Lucky for me, I’m in love with a human who suggested a morning on the water, an activity just for me. We lugged my monstrosity of a paddle board out to the bay and I climbed aboard. She ain’t pretty, but she’s sea worthy- her and I are a perfect pair. It was a choppy day and more than once, I found myself very nearly going for a chilly swim. I couldn’t have cared less either way.

It didn’t come naturally for me to cry then, with the wind and the spray from the ocean greeting my skin. I stopped being angry for the moment too. Instead, I paddled to the quietest space I could find and I sat perfectly still, with my feet underwater. I put my head back to the sky and simply said “thank you” – for the brightest spots of me that I inherited from you. I celebrated our shared love of solitude and the sea, the trees, coffee that is strong enough to rot your stomach, and also a small bit of the stubbornness that gave me no option other than to say “yes, I can” to schlepping the 12 foot beast into the car, strapping it down with bungee cords.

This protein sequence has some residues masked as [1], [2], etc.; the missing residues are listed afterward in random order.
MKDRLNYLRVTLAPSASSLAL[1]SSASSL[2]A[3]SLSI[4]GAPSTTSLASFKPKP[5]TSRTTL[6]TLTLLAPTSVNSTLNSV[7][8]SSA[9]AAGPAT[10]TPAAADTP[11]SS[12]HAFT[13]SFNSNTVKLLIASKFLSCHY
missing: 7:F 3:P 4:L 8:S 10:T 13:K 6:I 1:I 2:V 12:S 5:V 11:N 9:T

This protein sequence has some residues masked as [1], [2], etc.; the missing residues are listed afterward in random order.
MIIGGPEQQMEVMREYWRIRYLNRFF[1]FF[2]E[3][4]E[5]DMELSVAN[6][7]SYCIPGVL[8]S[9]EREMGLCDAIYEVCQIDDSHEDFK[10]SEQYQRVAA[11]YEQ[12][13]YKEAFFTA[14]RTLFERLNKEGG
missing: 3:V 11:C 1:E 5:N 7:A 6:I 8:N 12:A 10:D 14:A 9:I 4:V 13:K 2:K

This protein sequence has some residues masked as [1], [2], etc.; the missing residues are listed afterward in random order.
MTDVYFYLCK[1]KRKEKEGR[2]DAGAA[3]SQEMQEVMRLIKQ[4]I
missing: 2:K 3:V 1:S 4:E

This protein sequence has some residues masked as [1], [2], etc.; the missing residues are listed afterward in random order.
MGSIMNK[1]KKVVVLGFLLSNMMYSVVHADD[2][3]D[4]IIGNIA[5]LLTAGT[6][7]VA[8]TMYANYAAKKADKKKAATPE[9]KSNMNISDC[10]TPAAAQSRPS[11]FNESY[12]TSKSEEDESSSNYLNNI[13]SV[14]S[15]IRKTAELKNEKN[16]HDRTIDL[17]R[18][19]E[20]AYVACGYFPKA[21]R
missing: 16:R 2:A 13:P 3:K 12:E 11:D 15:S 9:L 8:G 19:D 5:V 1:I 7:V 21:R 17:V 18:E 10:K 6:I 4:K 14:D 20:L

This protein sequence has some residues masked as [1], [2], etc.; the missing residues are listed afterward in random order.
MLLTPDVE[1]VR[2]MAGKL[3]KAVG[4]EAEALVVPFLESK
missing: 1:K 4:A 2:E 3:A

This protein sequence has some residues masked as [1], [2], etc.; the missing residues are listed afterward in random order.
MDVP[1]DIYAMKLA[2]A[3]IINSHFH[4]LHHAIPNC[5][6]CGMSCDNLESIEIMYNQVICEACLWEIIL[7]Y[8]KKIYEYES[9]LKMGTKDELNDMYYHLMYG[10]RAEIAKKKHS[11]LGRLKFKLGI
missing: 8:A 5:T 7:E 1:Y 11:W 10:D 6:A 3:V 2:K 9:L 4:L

The best way I know how to celebrate is by being the person you raised. I think I’ll keep her close.

In 2020

The world is new through this lens, 

With distance and focus, intention, all the colors brought directly to the light. 

Never not wondering ‘where could I have been more alive, more awake to the pain of my family in every shade?’

What did we ignorantly take for granted when others struggled to breathe? 

How can I be better now, more in tune with the oneness of the suffering?

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We strive to find a way to capture the brightness of this moment, exposure wide enough to speak only to the contrast in the days of sharp edges. 

With a shutter speed fast enough to tell the story of a blissful revolution, let us remember the moments we all learned to see the world in perfect vision, every image in 20/20.


A few days ago, Jenna took my picture for my Wanderlings bio.